Published : 05/19/2019 21:14:25

When talking about CHARLES CLIFFORD's style, serious considerations should be included about the methods and procedures, the technique and the apparatuses, the finishing and, frequently, the theme, all of which factors are not necessarily linked to any specific country. Surely these factors are what we computed in the blink of an eye when commenting that a certain photograph is "a Clifford".

Its primordial message concerns the discovery of exotic wonders, the essentials of a romantic Spain. CLIFFORD turns a corner and comes face to face with the imposing sign of a glorious past, of a past that must be preserved at all costs, not only because of its greatness but also because it is imbricated in the heart of present-day Spain. CLIFFORD had this photographic experience in Segovia (F-157 of our catalog) in relatively early date, but would have it in other places (F-156, F-149 of our catalog) for almost ten more years. In the humble everyday Spain CLIFFORD would discover, when turning any corner, magnificent things that would leave him astonished ... Moments in which the discovery and the immediate recognition of the importance of the discovered occurred simultaneously.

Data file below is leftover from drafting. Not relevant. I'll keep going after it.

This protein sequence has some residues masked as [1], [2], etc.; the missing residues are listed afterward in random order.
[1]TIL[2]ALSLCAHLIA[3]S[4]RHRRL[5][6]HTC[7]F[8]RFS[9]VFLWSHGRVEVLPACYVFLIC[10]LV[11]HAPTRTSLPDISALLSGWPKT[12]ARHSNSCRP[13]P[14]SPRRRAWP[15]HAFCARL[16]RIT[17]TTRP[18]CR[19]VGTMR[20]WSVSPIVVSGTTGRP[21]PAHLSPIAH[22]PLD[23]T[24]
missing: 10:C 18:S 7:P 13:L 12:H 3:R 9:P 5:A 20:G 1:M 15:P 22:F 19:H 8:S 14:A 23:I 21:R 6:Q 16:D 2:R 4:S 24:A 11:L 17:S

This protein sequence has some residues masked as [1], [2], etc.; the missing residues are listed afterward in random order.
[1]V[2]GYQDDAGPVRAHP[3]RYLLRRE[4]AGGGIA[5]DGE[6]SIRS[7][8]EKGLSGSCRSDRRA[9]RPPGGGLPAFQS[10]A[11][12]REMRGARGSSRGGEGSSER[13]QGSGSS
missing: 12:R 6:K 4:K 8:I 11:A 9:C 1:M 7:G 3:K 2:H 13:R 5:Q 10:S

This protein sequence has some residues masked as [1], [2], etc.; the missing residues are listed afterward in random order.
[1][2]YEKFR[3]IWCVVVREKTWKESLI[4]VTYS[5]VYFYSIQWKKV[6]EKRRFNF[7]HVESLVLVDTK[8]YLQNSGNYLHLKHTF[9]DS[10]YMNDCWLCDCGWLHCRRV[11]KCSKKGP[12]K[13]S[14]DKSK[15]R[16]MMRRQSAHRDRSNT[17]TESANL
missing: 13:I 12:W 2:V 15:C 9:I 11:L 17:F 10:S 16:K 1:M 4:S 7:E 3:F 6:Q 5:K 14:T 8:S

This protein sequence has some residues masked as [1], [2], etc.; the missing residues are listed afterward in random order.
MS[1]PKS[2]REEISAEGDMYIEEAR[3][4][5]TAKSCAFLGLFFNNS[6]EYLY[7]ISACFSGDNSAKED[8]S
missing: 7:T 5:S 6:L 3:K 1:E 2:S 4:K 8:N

F-156 Toledo 1858F-149 SALAMANCA 1858

And that - that ability to recognize in an instant the historical and future importance of what has been discovered is a factor that I consider perceptible in many works of CHARLES CLIFFORD.

In the case of Zaragoza ... (in) the "HOUSE KNOWN WITH THE NAME OF THE INFANTES" (F-155 of our catalog), the frieze of whose interior patio was photographed in three parts by CLIFFORD surely as an experiment to obtain a "Panorama" circular ... These images are, of course, among the strangest, with improvised covered windows and bas-relief figures apparently "decapitated" by the hanging curtains. Its mysterious effect is at the height of the sense of detachment produced by some of the ephemeral constructions that were erected in Zaragoza.

Share this content

Add a comment

 (with http://)